2 Corinthians 4:15. For it is all for your sake, so that as grace extends to more and more people it may increase thanksgiving, to the glory of God.
What is the “it” in the verse above?
It is the suffering of Paul. It is the crucified life. All the things Paul has been through, the misery, the anguish, the depression, the affliction. Later in this letter he’ll list the actual trials of his life – the beatings, the imprisonments, the shipwrecks.
One of the questions we must wrestle with as Christians is why? Why live the crucified life? Why choose the life of death? The life of the cross? In 2 Corinthians 4:15 Paul gives us two reasons.
Grace extends to more and more.
Paul says that his life of suffering is all for your sake. Or, as he said earlier, death is at work in us but life in you. When we choose to live the crucified life, it will result in grace to others.
When we embrace weakness as our state of being we admit that we can only move forward in the power of God by his grace. Remember, we are jars of clay. Any and all power comes from God and not from us. Embracing the cross, our weakness, our dependence is what allows us to experience God’s grace, and then become a display of his grace to others. Our ministry, our message, our service toward others is the manifestation of grace. And as others see and experience the grace of God through our daily living, they may also experience the grace of God in their acceptance of his gift of eternal life. A life that now beckons them to embrace the crucified life alongside their Savior.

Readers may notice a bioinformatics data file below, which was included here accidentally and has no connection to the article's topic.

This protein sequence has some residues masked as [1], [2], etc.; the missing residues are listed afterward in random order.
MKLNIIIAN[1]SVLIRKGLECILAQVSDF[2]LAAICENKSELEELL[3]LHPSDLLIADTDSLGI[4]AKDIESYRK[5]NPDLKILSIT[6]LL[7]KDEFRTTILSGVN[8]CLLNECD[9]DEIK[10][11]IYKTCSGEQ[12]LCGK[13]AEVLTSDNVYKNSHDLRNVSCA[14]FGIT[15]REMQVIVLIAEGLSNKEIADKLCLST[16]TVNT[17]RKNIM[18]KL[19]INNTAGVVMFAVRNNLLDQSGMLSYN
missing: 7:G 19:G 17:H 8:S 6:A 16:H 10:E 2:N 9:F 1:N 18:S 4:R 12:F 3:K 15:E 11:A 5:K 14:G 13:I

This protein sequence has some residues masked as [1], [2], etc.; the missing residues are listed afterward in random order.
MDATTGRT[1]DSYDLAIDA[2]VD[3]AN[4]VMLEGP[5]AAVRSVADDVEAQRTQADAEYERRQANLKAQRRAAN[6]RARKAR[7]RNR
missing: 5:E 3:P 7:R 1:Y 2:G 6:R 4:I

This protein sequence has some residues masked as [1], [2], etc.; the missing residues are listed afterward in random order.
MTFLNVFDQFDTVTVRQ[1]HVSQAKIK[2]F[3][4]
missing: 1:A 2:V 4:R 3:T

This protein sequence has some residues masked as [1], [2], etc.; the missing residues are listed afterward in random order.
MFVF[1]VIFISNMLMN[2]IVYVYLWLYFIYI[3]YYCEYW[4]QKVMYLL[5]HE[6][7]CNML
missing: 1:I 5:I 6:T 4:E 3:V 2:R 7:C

Increased thanksgiving to the glory of God
But the ultimate reason to live the crucified life, however, is the glory of God. The glory of God is the purpose of our life. But his glory is displayed in us as his grace. Remember what the “it” is? It is suffering. It is death that leads to life. That’s the grace we’re talking about. It’s the grace that we have to land on because we have no other choice. It’s the grace that props us up because both our legs are broken. It’s the grace that pulls us out of the quicksand. It’s the grace that forgives us seventy-seven times a day. It’s the grace that moves us forward under the weight of the heavy cross. It’s the grace that snatched us out of Hell. It’s the grace that will save a life.
That’s the grace that we give thanks for. That’s the grace that glorifies God.
“To live is Christ” is to live in grace. Grace that is displayed and then adopted into the lives of others. Others who then live in gratitude for that same grace. And in the end, the deserving One is glorified because his great grace is displayed in more and more crucified lives.
Is your life being lived for the sake of others? Do you see your life as an extension of God’s grace to others? Are you willing to die to self in order for God to be glorified? How does union with Christ demand that this kind of life be lived out? How does it empower the crucified life?